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Title: Assessing the accuracy of metagenomic analysis of microorganisms involved in human diseases using control materials
Author: Temisak, Sasithon
ISNI:       0000 0004 6061 0118
Awarding Body: St George's, University of London
Current Institution: St George's, University of London
Date of Award: 2015
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Metagenomics is the study of the collective genomes of the members of a microbial community. In contrast to conventional culture methods, sequence-based metagenomics exclusively relies on sequence analysis without culturing microorganisms. This approach has revolutionised our understanding of the complexity of microbiomes. As such, microbial profiling, particularly of microbiomes in humans that appear to play key roles in numerous disease phenotype, may provide information to help define associated underlying aetiological mechanisms. However, a number of available metagenomic approaches have different biases in the identification and quantification of the microbial composition, resulting in misinterpretation of the accrued data which subsequently affect conclusions. Therefore, the aim of this study was to interrogate sources of error in various methodologies in sequence-based metagenomic analysis. In this study, genomic DNA of common bacterial pathogens representative of both Gram-positive and Gram-negative organisms mixed at defined quantitative proportions were used as a standardised metagenomics control material (MCM) in order to assess the comparative accuracy of different approaches, i.e. 16S ribosomal RNA (rRNA) profiling and metagenomic shot~un-sequencing. Sources of bias in 16S rRNA including primer-template mismatches, primer design, and bioinformatics analytical tools were identified. Whole genome sequencing generated a high precision of microbial profiling. Bias was also observed due to DNA extraction protocol when the whole cell material (WCM) containing a bacteriologically quantitated range of bacteria was used. This study also suggested that the MCM provided the opportunity to develop species specific assays to detect multiple bacterial pathogens collected from the clinical samples by using high-throughput quantitative PCR (ht-qPCR). In conclusion, the methodology applied to microbial profiling analysis must consider sources of error and methods of standardisation such as those described here. Moreover, ht-qPCR demonstrated the value of a high-throughput bacterial detection technique for clinical diagnostic applications. This thesis has thus applied the principles of metrology to generate, characterise and evaluate whole organism and DNA based quantitative control materials as an essential pre-requisite for the precise and accurate biological interpretation of both 16S profiling and metagenomic analysis of human diseases.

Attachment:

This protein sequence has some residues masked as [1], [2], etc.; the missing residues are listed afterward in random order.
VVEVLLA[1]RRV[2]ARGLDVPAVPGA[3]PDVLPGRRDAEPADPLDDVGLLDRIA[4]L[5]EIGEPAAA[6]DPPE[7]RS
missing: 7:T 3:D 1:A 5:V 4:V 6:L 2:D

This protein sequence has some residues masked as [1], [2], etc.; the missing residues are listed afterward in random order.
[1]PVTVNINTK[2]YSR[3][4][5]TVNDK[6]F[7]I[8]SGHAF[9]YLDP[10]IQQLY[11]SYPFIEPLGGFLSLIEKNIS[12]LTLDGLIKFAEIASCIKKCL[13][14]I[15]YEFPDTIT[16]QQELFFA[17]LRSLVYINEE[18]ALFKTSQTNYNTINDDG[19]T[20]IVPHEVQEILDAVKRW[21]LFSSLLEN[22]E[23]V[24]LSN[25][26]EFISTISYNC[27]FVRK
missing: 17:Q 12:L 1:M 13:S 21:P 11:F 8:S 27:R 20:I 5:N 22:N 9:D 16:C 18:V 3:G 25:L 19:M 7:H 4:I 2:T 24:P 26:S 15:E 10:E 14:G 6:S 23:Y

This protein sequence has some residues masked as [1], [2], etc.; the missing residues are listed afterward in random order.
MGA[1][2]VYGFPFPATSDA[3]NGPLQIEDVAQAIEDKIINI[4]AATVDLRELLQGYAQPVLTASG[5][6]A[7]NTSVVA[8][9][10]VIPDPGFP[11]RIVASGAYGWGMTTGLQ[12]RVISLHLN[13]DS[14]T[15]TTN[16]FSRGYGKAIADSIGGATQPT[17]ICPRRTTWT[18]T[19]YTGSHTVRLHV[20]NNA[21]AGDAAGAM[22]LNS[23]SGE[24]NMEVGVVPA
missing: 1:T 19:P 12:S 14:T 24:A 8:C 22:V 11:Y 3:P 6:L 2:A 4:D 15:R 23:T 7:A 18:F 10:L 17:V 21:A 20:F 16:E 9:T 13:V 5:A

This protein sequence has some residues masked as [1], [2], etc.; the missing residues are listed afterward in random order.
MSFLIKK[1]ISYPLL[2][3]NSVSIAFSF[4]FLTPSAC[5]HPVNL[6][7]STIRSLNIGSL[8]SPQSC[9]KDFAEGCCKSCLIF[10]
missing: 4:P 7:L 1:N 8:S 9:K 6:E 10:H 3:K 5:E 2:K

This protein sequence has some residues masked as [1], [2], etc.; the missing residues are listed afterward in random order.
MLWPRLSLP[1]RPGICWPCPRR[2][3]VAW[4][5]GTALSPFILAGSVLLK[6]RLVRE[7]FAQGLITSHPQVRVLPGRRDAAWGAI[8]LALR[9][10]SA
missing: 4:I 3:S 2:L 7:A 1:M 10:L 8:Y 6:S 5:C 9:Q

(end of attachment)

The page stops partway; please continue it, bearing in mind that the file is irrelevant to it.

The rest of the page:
Supervisor: Not available Sponsor: Not available
Qualification Name: Thesis (Ph.D.) Qualification Level: Doctoral
EThOS ID:  DOI: Not available